It finally happened!  You finished your story and typed in the last words. You took that wonderful idea of yours and put it down on paper. You’ve spent hours perfecting your work, making sure that your ideas flow smoothly and individual narrative voices shine through. You were happy and excited, but sad because you are leaving the characters you loved. Then you get scared because selling your story is near.

I self-published my book, A Boy Named Ray (I recently changed the title to A Ray of Sunshine), a story of love, respect and family values, through Outskirts Press—a self-publishing company, but they didn’t do a thing for me. So, I took it to the next level. With the help of James Ventrillo of Readers Favorite, he helped me create a compelling E-query letter, worked on my synopsis and created the sample chapters. He sent it out to literary agents and publishers, and on the first day, I received about five request to send my author bio, synopsis and the first 3 chapters of the book.

It surprised me when one agent based in Washington, DC took an interest and requested a full copy of my manuscript.  Just imagine my excitement when I went to the post office and mailed the copy only to be disappointed because a few days later, the agent emailed me this (changing nothing):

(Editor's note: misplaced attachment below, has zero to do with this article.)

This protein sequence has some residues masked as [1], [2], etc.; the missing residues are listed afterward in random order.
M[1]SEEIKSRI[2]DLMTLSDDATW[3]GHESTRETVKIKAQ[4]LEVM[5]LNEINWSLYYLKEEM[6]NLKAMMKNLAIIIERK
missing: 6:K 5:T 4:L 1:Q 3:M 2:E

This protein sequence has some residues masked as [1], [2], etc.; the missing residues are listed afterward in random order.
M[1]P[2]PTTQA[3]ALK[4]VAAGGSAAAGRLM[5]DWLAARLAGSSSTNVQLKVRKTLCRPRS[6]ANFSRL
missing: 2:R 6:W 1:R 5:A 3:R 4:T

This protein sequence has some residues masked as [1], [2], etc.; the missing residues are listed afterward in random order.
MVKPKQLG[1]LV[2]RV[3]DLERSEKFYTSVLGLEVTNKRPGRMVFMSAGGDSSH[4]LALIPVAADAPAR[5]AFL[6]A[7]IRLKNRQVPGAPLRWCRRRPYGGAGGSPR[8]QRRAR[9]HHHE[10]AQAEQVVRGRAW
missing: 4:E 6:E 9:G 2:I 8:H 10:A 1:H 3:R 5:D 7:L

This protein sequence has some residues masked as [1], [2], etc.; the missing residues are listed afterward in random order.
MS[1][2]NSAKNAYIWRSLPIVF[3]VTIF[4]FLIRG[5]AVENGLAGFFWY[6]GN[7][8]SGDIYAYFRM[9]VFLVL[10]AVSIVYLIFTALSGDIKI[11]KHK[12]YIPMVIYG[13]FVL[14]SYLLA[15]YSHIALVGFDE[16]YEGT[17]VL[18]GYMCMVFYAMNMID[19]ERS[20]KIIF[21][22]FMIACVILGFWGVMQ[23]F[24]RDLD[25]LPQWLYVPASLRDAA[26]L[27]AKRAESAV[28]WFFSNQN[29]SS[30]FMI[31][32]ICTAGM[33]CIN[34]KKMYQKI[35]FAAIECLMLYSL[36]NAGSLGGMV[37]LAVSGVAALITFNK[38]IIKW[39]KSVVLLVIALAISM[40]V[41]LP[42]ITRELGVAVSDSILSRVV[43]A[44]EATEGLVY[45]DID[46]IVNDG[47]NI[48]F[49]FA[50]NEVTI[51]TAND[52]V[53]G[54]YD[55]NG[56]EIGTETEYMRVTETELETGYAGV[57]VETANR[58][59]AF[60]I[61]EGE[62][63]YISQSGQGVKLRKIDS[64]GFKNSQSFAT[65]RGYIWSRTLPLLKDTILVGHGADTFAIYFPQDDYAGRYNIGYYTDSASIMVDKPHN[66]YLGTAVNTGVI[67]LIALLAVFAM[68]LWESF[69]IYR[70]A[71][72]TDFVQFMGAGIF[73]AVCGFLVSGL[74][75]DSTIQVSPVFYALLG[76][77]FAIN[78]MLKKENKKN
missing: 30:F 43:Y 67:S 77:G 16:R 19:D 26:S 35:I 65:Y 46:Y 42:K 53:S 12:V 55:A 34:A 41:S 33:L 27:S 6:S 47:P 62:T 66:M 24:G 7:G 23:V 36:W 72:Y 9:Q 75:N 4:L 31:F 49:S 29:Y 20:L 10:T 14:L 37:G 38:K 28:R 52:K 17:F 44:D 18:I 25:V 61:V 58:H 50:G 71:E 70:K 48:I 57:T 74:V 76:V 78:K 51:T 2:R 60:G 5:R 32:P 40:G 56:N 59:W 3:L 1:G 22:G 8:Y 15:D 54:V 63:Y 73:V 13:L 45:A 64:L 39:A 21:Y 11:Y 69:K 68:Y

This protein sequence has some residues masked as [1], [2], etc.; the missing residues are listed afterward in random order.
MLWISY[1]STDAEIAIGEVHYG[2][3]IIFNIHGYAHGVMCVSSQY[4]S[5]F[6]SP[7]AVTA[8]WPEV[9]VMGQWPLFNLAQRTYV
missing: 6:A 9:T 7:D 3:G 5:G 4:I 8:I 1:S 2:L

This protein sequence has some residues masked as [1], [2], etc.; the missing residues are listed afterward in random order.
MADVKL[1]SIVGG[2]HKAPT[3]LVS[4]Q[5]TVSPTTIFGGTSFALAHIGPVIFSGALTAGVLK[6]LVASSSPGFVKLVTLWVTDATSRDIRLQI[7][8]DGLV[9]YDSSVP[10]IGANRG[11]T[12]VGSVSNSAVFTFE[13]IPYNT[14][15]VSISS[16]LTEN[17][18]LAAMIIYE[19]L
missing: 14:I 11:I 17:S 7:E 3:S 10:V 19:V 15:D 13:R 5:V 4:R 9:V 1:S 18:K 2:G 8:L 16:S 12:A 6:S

“We were really liking your book, but unfortunately, we discovered that it is already published.  We simply can’t accept self-published works since they are still too hard to sell to legitimate publishers.  This is slowly changing, but until publishers as a whole are more receptive, we have found that we don’t generally meet with success.”

So, did I hurt my chance of getting into a traditional publishing by self-publishing?  Should I revise it, add more chapters and resubmit as a new book?  The answer is — I don’t know. Finding a literary agent that would consider a self-published author is not an easy task. But I heard that several self-published authors have now become monumental success stories.

Internet is our best friend.  There are plenty of avenues exist for writers, like me, to see our work published outside the traditional route. Becoming a self-published author might be the best thing. We become our own publisher. That means hiring editors, paying for marketing and promotion, even a press release. Self-published authors have total control over every aspect of publication.

The internet has so much information to help us. Writing or creating a book is a stepping stone to something wonderful.   Getting a publisher interested in our work is a whole other process. There is no set path we must take to find success.

So, here’s to you and me in our quest to find our success in writing.

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